There are no less than three teacher-student relationships on this show, two involving teenagers –Sakura’s mother and Sakura’s older brother– and one involving an actual elementary schooler. I’ve heard that there’s not as much of the latter on the original anime as in the manga. Still, the set-up of the concept alone (episode 8) brings discomfort strong enough to fuel a couple of nightmares, which is only made worse by a follow-up episode meant to portray little Rika as “very mature” for her age (episode 9). All interactions between them, even if scarce, left me feeling deep concern and a strong urge to see some cops getting involved. No one it’s ever arrested, but we always have fanfics.

Final Thoughts

After completing this journey, I can sincerely say that I consider Cardcaptor Sakura well deserving of its status as a classic. It has some serious caveats, but if you can stomach them, the good aspects are enough to make this series worth it. Although its main demographic are little girls, the series has something to appeal to all ages: It’s full of lovable characters, it has some very compelling relationships and when it’s not being touching, it’s simply lots of fun. The production values hold up quite amazingly as well.

(I would recommend watching the original in Japanese to get the full experience, since the dubs edit, censure, skip and even alter the order of the episodes.)

The length and the limited but very problematic aspects make me hesitate to recommend it to any casual viewer, but I would definitely recommend it to someone who’s already into anime, or someone who wishes to relive some childhood memories. And of course, it’s a must-watch for any shojo and magical girls fan.

Some Random Favorite Stuff

Kero-chan’s eternal quest for good food.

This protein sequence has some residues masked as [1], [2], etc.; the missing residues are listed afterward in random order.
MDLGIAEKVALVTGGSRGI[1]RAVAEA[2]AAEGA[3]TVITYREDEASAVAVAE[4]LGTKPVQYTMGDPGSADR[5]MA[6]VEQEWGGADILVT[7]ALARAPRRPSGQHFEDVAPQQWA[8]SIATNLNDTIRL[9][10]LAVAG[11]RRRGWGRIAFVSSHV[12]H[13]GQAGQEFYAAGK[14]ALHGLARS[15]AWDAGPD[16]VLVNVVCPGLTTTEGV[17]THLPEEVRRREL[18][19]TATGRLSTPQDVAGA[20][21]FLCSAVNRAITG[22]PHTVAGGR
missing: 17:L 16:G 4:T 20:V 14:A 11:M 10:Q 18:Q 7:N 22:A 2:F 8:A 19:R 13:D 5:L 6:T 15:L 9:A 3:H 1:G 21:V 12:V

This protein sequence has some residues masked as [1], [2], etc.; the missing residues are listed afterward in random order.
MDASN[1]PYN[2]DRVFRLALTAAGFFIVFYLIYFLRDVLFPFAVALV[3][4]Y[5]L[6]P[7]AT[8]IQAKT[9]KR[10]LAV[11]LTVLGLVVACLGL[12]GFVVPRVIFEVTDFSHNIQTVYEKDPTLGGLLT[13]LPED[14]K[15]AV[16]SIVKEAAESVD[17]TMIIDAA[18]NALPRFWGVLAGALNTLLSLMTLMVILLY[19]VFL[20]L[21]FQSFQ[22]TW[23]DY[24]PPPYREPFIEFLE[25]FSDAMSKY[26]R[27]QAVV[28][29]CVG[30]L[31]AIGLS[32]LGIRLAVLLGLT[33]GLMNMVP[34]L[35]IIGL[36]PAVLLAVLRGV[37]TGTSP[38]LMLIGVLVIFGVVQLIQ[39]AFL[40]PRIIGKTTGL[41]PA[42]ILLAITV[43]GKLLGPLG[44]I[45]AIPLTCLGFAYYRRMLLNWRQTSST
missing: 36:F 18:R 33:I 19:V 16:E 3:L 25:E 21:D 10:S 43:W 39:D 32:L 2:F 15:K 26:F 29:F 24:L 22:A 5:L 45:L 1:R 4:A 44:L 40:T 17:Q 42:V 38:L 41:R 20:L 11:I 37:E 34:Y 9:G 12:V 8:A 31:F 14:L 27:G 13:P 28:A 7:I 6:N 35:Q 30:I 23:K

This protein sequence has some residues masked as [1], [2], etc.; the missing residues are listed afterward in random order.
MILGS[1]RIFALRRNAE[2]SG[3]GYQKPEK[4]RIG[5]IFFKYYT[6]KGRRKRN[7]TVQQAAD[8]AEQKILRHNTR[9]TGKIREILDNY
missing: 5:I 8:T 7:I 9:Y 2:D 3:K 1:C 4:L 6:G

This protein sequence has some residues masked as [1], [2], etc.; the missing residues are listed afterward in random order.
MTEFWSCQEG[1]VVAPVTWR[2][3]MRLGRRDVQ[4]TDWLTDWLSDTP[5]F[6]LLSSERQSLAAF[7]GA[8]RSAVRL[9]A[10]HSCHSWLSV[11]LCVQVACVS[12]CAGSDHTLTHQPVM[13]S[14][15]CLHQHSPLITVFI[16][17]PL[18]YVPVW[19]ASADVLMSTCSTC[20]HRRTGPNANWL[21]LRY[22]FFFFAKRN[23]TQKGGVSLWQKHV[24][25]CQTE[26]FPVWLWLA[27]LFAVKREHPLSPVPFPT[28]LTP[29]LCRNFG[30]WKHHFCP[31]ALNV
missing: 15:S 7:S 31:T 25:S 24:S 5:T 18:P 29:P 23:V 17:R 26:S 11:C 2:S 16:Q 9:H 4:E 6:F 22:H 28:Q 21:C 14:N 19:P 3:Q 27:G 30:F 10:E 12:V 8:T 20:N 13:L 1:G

Syaoran being awkward with his crushes and literally running away from his feelings.  I lost count of how many times he did that, but it never got old.

Everything involving Yukito and Yue (Megumi Ogata performance it’s such a nice bonus).

Kero-chan’s transformation scene (I’m all about those colors and sparkles).

The Final Judgement episodes.

Sakura’s magic circle symbols: Moon (Yue), Sun (Kerberos) and Stars, her own power.

Sakura getting strong enough to create her own cards using her own magic.

The fact that Sakura doesn’t have a magical girl transformation and actually has to take the time to change before going to battle. It cracks me up every time I think about it.

Sakura’s staff tricks.


Although Tomoyo herself always dressed well, her designs for Sakura are hit or miss for me. Still, I enjoyed them all, some because they looked good, others because they made me giggle a lot.

Sakura and Syaoran being extremely alike in some ways, like in who they crush on (they’re both disasters bi and I won’t hear otherwise).

Meiling vs random park’s objects.

Sakura’s dream sequence activated by the dream card, which was a premonition to the final judgment.

The on-going joke of Toya randomly popping up because he works everywhere.

The manifestations of Toya’s powers.

Sakura and Yukito being supportive of each other’s love lives. Good kids y’all.

The light and dark cards.


Most of the cards designs, really.

And of course, this:


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4 thoughts on “Sun, Moon & Stars: Cardcaptor Sakura Retrospective

  1. Found your blog while searching for some CCS reviews since I’m rewatching it for maybe the 929th time! Loved your post, it’s so refreshing to see someone so addicted to it as I still am. Man, this anime is all about the FEELS. I’m on episode 19 and already dying.